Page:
16.0 per cent is the average gap in all post-war general elections between the share of the vote the Conservatives have won in England, and the share they have won in Wales. This is but one of many measures I could adduce of the historic failure of Welsh Conservatism. One of the UK’s two major parties (indeed, for most of the twentieth century, the leading party), has consistently under-performed in Wales by a wide margin. Such Conservative weakness and Labour strength has been so long-standing it has come to be thought of as normal. But by any international standard this is not normal. Politics where one side pretty much always wins is really not how democracy is supposed to work.

Of course, the socio-economic reality of Wales as a relatively poor part of the UK, whose economy was dominated by highly unionised heavy industries and more recently has had a heavy public sector presence, didn’t help the Tories. But Conservative failure has gone way beyond anything that such factors could account for. (The Conservative vote share has been consistently lower among all social classes in Wales than England). Our own research has suggested that the party has been hurt by being perceived as an essentially English party in Wales; for failing to articulate an attractive, distinctively Welsh Conservatism. Recent years did see some efforts to address this problem – rewarded, to some extent in 2010, which saw the gap between the Tory vote share in England and Wales at its lowest post-war level. But it is not obvious to me that the policies of the current UK government, or the approach of the current Welsh leadership, will do much to deliver voters an appealing centre-right option.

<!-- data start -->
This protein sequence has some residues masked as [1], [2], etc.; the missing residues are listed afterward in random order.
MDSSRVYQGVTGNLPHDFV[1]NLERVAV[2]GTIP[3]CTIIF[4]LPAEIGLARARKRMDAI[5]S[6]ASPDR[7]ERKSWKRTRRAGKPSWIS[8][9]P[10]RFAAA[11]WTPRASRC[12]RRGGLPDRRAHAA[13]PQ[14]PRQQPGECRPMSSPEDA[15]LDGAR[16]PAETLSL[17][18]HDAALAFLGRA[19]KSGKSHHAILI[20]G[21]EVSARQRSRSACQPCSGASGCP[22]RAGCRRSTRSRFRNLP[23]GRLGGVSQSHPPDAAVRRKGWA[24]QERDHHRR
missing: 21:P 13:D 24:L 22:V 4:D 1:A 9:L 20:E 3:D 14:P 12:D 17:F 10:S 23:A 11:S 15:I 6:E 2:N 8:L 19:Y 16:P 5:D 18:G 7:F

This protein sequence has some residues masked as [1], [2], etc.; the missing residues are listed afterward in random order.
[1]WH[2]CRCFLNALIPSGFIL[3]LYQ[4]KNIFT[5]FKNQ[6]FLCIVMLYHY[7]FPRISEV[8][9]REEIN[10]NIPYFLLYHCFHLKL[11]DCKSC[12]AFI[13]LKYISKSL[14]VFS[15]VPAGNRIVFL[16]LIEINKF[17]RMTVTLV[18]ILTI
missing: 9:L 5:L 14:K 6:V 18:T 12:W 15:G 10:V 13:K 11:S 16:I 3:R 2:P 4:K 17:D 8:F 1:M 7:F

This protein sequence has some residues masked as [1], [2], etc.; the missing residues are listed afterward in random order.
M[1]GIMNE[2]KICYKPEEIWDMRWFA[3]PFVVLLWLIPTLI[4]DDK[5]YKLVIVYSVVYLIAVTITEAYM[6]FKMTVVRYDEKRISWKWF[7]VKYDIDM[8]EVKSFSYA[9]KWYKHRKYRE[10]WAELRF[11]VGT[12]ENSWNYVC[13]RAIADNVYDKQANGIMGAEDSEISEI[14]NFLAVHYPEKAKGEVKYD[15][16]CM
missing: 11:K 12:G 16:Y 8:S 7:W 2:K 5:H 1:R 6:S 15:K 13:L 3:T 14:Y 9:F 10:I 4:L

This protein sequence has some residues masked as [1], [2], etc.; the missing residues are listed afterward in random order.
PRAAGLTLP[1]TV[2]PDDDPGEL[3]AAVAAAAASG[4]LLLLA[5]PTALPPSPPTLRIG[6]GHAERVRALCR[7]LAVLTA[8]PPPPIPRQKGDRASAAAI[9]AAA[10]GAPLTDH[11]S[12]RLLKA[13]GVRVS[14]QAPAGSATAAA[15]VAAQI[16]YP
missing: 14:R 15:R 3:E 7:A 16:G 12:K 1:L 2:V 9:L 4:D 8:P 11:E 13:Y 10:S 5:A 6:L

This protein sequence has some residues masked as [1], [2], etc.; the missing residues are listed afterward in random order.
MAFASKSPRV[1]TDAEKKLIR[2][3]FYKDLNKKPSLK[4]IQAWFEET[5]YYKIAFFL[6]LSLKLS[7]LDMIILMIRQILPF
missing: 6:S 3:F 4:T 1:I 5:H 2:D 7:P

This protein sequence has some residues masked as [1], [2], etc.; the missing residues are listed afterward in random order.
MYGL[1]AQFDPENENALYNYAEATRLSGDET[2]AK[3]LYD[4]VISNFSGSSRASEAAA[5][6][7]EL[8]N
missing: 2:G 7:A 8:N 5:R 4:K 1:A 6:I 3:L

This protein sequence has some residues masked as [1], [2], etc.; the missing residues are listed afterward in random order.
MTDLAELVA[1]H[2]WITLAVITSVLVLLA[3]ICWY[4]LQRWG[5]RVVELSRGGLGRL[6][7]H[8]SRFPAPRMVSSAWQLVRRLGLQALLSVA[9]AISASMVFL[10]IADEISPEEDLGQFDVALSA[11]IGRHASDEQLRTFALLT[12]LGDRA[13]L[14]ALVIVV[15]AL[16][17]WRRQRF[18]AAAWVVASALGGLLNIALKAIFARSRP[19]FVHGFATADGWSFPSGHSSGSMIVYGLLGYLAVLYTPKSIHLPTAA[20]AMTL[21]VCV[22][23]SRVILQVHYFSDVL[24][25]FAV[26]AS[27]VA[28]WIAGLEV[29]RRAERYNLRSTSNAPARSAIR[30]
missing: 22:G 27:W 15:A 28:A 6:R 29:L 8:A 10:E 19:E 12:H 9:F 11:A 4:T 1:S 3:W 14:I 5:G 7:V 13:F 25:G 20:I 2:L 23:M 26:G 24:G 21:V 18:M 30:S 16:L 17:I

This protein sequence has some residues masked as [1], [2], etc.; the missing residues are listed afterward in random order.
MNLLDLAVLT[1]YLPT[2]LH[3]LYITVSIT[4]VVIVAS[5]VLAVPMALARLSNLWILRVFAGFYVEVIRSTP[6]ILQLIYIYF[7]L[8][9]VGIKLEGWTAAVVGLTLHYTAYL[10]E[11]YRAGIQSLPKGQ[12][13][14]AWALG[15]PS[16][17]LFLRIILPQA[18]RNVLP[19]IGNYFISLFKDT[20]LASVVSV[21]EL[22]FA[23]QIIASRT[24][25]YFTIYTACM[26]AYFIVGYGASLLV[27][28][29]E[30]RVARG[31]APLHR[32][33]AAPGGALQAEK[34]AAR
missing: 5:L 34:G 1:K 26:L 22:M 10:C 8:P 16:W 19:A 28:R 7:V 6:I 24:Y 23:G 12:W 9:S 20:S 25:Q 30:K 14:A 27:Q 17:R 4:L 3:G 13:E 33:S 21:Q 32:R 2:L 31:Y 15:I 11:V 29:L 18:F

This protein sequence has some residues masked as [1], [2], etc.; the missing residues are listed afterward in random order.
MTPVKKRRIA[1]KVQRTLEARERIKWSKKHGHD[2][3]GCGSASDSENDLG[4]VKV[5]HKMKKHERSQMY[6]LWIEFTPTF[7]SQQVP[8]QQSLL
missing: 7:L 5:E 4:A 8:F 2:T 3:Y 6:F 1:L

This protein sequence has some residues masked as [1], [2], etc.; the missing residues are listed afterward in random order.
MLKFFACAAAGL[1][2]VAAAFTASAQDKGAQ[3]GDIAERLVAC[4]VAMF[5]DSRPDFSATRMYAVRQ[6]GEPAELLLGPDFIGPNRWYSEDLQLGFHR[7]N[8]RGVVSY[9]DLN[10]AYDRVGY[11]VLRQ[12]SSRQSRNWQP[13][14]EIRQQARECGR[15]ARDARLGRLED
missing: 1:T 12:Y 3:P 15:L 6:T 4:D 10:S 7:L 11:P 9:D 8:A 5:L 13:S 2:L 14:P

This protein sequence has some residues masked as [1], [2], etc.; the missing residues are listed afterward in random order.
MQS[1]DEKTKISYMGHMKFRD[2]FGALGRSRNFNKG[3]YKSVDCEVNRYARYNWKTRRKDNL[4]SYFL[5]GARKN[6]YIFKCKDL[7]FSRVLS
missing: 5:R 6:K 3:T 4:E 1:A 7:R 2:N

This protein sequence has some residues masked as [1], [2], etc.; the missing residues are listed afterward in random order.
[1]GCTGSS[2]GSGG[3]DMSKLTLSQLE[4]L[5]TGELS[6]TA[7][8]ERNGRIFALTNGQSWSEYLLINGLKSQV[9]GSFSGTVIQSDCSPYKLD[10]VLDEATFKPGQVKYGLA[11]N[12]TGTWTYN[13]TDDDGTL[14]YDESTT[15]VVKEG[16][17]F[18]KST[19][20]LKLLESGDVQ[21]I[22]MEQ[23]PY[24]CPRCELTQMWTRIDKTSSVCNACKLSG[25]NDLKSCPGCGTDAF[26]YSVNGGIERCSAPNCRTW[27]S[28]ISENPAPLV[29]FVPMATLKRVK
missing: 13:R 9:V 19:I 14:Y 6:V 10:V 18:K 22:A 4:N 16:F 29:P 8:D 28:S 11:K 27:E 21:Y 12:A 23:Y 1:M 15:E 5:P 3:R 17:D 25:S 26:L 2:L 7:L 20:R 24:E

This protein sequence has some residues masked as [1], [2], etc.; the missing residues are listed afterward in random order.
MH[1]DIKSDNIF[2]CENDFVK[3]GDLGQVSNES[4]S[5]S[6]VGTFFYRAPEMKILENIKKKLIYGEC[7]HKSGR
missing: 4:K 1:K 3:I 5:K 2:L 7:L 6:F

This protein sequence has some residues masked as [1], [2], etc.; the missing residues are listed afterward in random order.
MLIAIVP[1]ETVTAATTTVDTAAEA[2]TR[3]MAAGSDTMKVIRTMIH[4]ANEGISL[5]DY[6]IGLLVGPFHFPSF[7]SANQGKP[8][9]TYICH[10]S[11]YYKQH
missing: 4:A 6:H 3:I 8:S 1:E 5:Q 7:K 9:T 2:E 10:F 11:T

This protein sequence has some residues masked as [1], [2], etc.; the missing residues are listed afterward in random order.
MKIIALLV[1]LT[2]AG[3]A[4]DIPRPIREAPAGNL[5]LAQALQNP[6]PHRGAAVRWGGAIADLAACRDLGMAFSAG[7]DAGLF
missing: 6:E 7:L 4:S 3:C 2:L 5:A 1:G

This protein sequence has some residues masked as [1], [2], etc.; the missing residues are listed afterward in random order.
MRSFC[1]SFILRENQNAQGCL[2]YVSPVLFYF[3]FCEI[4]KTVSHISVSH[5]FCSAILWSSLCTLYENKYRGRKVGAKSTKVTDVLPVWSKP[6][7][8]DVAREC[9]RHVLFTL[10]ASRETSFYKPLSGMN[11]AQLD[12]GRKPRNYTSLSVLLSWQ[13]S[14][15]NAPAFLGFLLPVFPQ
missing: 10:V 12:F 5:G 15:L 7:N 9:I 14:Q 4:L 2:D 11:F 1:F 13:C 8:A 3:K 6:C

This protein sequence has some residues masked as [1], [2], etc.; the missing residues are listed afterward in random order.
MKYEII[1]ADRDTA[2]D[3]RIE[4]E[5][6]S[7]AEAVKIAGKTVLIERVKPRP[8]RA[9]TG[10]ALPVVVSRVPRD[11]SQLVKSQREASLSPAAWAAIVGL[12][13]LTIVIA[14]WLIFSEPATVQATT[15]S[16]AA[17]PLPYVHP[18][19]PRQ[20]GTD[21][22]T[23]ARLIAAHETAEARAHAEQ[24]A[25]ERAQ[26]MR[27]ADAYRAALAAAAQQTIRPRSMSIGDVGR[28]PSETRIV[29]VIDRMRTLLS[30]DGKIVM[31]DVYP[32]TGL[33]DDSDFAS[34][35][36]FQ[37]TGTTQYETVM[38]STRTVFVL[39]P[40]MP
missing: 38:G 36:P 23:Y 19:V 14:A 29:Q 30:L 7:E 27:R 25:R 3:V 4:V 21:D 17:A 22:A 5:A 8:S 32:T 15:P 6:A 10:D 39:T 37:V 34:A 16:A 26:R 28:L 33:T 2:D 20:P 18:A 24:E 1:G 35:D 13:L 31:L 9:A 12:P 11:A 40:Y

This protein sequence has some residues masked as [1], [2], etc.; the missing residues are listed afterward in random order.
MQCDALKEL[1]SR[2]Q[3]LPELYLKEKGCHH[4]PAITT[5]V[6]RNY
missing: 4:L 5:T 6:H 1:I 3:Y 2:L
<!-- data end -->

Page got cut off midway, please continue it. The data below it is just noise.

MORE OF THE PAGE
The one occasion in recent times when Labour’s dominance of Welsh politics did appear under serious threat was the first Assembly election of 1999, when a surge of support saw Plaid Cymru capture historic Labour bastions like Rhondda and Islwyn and narrowly miss out elsewhere. But this is where my next number comes in: 12.7 per cent. This number represents the decline in Plaid Cymru’s vote share (on the list ballot) from 1999-2011: testament to a decade of pretty abject electoral failure.